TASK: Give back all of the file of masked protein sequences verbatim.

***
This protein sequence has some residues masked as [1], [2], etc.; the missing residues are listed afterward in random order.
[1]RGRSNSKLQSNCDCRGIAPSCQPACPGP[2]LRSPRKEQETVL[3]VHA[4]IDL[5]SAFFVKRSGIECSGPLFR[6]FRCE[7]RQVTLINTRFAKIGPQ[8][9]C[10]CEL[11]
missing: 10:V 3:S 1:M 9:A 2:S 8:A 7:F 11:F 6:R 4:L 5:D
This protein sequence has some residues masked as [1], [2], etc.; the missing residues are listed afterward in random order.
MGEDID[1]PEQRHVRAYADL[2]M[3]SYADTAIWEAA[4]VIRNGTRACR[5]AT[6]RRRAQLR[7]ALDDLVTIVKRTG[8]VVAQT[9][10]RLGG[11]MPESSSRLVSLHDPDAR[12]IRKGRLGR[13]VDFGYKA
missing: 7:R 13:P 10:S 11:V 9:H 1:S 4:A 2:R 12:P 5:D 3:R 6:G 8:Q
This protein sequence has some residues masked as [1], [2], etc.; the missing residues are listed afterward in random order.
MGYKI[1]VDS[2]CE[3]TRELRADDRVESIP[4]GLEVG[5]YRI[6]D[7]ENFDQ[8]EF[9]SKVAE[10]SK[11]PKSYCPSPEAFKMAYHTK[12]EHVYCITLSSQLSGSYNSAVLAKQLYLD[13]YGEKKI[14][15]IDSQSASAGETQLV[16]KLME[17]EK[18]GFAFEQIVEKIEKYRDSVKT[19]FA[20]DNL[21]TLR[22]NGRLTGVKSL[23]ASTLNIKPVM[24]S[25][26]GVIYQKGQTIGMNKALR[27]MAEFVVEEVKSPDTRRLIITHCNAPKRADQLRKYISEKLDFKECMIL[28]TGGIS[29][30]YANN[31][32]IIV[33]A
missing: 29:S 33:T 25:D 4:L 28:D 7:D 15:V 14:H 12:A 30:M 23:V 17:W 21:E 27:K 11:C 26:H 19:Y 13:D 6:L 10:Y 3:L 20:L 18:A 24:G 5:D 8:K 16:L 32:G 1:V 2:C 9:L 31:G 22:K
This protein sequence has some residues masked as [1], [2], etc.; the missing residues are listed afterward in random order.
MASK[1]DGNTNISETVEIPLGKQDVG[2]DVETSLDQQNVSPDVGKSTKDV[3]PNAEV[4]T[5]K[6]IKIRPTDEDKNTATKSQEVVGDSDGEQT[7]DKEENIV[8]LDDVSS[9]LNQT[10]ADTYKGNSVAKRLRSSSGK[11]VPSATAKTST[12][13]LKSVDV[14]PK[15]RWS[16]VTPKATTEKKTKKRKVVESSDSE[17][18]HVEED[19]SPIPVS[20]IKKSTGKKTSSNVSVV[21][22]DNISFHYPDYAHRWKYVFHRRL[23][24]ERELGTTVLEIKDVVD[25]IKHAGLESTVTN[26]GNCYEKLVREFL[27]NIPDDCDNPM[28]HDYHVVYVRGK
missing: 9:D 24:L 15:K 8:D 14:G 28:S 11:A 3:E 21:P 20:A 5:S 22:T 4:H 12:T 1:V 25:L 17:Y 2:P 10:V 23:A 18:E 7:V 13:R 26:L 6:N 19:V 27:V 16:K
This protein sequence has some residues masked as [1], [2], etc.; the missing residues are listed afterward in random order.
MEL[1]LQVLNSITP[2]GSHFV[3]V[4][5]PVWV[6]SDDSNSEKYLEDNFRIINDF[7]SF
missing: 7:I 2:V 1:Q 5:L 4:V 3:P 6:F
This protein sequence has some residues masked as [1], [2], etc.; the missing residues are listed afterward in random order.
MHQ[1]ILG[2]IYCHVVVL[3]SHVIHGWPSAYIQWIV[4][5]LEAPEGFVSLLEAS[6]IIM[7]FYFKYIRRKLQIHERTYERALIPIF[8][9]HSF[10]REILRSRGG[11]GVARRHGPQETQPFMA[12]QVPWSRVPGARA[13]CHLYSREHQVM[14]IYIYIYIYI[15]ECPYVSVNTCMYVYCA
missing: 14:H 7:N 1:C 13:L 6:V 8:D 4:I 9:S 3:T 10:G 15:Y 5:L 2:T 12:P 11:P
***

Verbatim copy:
This protein sequence has some residues masked as [1], [2], etc.; the missing residues are listed afterward in random order.
[1]RGRSNSKLQSNCDCRGIAPSCQPACPGP[2]LRSPRKEQETVL[3]VHA[4]IDL[5]SAFFVKRSGIECSGPLFR[6]FRCE[7]RQVTLINTRFAKIGPQ[8][9]C[10]CEL[11]
missing: 10:V 3:S 1:M 9:A 2:S 8:A 7:F 11:F 6:R 4:L 5:D
This protein sequence has some residues masked as [1], [2], etc.; the missing residues are listed afterward in random order.
MGEDID[1]PEQRHVRAYADL[2]M[3]SYADTAIWEAA[4]VIRNGTRACR[5]AT[6]RRRAQLR[7]ALDDLVTIVKRTG[8]VVAQT[9][10]RLGG[11]MPESSSRLVSLHDPDAR[12]IRKGRLGR[13]VDFGYKA
missing: 7:R 13:P 10:S 11:V 9:H 1:S 4:A 2:R 12:P 5:D 3:R 6:G 8:Q
This protein sequence has some residues masked as [1], [2], etc.; the missing residues are listed afterward in random order.
MGYKI[1]VDS[2]CE[3]TRELRADDRVESIP[4]GLEVG[5]YRI[6]D[7]ENFDQ[8]EF[9]SKVAE[10]SK[11]PKSYCPSPEAFKMAYHTK[12]EHVYCITLSSQLSGSYNSAVLAKQLYLD[13]YGEKKI[14][15]IDSQSASAGETQLV[16]KLME[17]EK[18]GFAFEQIVEKIEKYRDSVKT[19]FA[20]DNL[21]TLR[22]NGRLTGVKSL[23]ASTLNIKPVM[24]S[25][26]GVIYQKGQTIGMNKALR[27]MAEFVVEEVKSPDTRRLIITHCNAPKRADQLRKYISEKLDFKECMIL[28]TGGIS[29][30]YANN[31][32]IIV[33]A
missing: 29:S 33:T 25:D 4:L 28:D 7:D 15:V 14:H 12:A 30:M 23:V 17:W 21:E 27:K 11:C 26:H 19:Y 13:D 6:L 10:Y 3:L 20:L 18:A 24:G 5:D 8:K 16:L 32:G 1:V 2:C 9:L 31:G 22:K
This protein sequence has some residues masked as [1], [2], etc.; the missing residues are listed afterward in random order.
MASK[1]DGNTNISETVEIPLGKQDVG[2]DVETSLDQQNVSPDVGKSTKDV[3]PNAEV[4]T[5]K[6]IKIRPTDEDKNTATKSQEVVGDSDGEQT[7]DKEENIV[8]LDDVSS[9]LNQT[10]ADTYKGNSVAKRLRSSSGK[11]VPSATAKTST[12][13]LKSVDV[14]PK[15]RWS[16]VTPKATTEKKTKKRKVVESSDSE[17][18]HVEED[19]SPIPVS[20]IKKSTGKKTSSNVSVV[21][22]DNISFHYPDYAHRWKYVFHRRL[23][24]ERELGTTVLEIKDVVD[25]IKHAGLESTVTN[26]GNCYEKLVREFL[27]NIPDDCDNPM[28]HDYHVVYVRGK
missing: 9:D 24:L 15:K 8:D 14:G 28:S 11:A 3:E 21:P 20:A 5:S 22:T 4:H 12:T 1:V 25:L 17:Y 2:P 10:V 23:A 18:E 7:V 13:R 26:L 6:N 19:V 27:V 16:K
This protein sequence has some residues masked as [1], [2], etc.; the missing residues are listed afterward in random order.
MEL[1]LQVLNSITP[2]GSHFV[3]V[4][5]PVWV[6]SDDSNSEKYLEDNFRIINDF[7]SF
missing: 7:I 2:V 1:Q 5:L 4:V 3:P 6:F
This protein sequence has some residues masked as [1], [2], etc.; the missing residues are listed afterward in random order.
MHQ[1]ILG[2]IYCHVVVL[3]SHVIHGWPSAYIQWIV[4][5]LEAPEGFVSLLEAS[6]IIM[7]FYFKYIRRKLQIHERTYERALIPIF[8][9]HSF[10]REILRSRGG[11]GVARRHGPQETQPFMA[12]QVPWSRVPGARA[13]CHLYSREHQVM[14]IYIYIYIYI[15]ECPYVSVNTCMYVYCA
missing: 14:H 7:N 1:C 13:L 6:V 8:D 4:I 9:S 3:T 10:G 15:Y 5:L 2:T 12:P 11:P